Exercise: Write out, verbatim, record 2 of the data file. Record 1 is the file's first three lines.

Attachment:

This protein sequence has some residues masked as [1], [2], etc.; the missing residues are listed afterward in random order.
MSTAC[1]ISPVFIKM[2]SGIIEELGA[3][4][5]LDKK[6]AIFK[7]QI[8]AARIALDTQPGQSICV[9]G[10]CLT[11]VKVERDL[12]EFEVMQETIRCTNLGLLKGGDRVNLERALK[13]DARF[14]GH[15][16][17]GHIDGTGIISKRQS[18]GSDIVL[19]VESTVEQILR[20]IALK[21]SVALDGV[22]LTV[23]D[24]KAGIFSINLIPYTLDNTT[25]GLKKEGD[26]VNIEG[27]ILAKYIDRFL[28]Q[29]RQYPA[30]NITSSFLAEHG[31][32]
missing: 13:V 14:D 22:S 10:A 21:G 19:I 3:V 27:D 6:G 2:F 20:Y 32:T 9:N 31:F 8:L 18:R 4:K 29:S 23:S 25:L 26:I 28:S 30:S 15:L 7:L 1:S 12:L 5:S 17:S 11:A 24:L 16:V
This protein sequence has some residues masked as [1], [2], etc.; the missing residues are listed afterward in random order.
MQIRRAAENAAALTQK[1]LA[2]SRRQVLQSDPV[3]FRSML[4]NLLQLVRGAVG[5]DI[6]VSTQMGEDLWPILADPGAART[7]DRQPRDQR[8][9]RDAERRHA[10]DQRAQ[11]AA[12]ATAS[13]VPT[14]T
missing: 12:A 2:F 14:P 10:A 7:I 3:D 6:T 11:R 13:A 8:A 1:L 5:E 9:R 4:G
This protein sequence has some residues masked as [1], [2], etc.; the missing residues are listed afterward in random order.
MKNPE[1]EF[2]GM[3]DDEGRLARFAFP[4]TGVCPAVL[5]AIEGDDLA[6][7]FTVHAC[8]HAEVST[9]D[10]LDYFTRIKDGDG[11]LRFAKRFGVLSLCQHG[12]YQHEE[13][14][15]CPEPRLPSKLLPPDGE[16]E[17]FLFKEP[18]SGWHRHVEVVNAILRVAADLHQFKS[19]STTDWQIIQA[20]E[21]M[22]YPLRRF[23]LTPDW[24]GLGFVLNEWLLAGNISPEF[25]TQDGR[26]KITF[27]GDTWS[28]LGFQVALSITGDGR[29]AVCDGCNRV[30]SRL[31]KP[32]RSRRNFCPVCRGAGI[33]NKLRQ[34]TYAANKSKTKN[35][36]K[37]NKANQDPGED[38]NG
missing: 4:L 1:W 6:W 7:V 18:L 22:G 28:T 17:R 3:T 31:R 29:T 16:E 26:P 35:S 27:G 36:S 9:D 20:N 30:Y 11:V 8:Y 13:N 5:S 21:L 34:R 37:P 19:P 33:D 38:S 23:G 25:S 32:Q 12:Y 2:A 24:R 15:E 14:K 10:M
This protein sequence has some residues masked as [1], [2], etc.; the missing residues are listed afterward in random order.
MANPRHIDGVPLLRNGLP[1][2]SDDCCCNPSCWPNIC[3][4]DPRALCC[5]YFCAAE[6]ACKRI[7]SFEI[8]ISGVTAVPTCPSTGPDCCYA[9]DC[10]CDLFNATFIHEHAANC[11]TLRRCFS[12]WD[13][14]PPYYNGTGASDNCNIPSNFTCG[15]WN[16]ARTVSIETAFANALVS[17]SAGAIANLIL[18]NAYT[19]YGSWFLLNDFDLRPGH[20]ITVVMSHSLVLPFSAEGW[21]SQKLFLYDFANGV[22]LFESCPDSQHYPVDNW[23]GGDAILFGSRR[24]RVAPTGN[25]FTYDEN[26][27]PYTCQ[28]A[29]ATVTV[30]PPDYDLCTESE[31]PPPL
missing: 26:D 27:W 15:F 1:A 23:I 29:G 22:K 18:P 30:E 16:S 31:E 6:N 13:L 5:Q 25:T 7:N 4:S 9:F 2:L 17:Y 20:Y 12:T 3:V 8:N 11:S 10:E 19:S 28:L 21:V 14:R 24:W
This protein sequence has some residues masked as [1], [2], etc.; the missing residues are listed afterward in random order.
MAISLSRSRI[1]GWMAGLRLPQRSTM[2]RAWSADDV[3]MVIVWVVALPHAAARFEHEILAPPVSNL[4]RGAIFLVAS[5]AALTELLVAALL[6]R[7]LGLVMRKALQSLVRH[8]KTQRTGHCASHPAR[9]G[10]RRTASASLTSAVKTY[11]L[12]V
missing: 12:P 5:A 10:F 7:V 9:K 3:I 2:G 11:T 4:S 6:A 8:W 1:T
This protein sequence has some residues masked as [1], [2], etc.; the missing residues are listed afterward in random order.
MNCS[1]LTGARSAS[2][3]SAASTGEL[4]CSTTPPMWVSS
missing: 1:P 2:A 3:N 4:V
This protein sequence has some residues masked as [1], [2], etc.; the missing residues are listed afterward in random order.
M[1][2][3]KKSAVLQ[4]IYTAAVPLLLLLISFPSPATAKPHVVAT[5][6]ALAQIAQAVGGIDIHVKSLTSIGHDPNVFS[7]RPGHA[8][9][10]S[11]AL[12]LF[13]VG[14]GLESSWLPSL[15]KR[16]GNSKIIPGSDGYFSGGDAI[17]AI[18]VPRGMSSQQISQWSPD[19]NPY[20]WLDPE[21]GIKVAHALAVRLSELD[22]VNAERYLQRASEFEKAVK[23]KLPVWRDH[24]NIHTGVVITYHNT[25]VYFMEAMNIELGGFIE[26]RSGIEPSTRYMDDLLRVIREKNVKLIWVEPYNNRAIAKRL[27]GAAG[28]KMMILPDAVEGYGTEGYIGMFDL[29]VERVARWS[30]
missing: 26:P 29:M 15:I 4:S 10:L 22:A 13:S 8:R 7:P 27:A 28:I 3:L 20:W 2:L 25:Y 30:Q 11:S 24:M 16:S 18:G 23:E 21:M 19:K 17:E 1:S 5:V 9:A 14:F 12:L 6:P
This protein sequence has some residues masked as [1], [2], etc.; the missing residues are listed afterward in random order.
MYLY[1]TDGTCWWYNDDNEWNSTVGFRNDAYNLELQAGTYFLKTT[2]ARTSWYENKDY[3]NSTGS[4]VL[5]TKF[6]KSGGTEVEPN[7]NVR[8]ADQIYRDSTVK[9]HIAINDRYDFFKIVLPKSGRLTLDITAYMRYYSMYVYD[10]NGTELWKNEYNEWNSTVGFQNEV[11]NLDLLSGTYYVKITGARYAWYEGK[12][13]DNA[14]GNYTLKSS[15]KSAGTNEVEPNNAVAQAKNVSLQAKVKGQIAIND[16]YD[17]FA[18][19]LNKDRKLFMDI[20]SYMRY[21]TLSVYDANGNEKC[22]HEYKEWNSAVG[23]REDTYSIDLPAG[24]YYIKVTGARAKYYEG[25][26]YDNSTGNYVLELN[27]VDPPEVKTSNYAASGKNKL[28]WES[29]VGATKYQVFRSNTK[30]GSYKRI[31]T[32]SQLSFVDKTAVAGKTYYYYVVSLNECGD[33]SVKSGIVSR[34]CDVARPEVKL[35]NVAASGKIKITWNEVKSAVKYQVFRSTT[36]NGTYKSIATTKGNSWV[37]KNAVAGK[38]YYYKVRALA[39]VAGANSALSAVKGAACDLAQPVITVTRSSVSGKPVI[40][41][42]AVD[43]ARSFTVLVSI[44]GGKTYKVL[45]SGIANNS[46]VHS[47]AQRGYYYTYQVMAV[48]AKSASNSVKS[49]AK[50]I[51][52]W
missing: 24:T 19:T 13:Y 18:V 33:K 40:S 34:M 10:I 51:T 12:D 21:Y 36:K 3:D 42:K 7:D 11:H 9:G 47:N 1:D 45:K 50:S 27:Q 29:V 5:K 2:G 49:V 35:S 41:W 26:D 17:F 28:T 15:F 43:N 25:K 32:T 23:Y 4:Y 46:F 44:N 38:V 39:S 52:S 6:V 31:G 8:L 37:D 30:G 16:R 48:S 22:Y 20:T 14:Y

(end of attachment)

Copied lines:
This protein sequence has some residues masked as [1], [2], etc.; the missing residues are listed afterward in random order.
MQIRRAAENAAALTQK[1]LA[2]SRRQVLQSDPV[3]FRSML[4]NLLQLVRGAVG[5]DI[6]VSTQMGEDLWPILADPGAART[7]DRQPRDQR[8][9]RDAERRHA[10]DQRAQ[11]AA[12]ATAS[13]VPT[14]T
missing: 12:A 2:F 14:P 10:A 7:I 3:D 6:T 11:R 13:A 8:A 1:L 5:E 9:R 4:G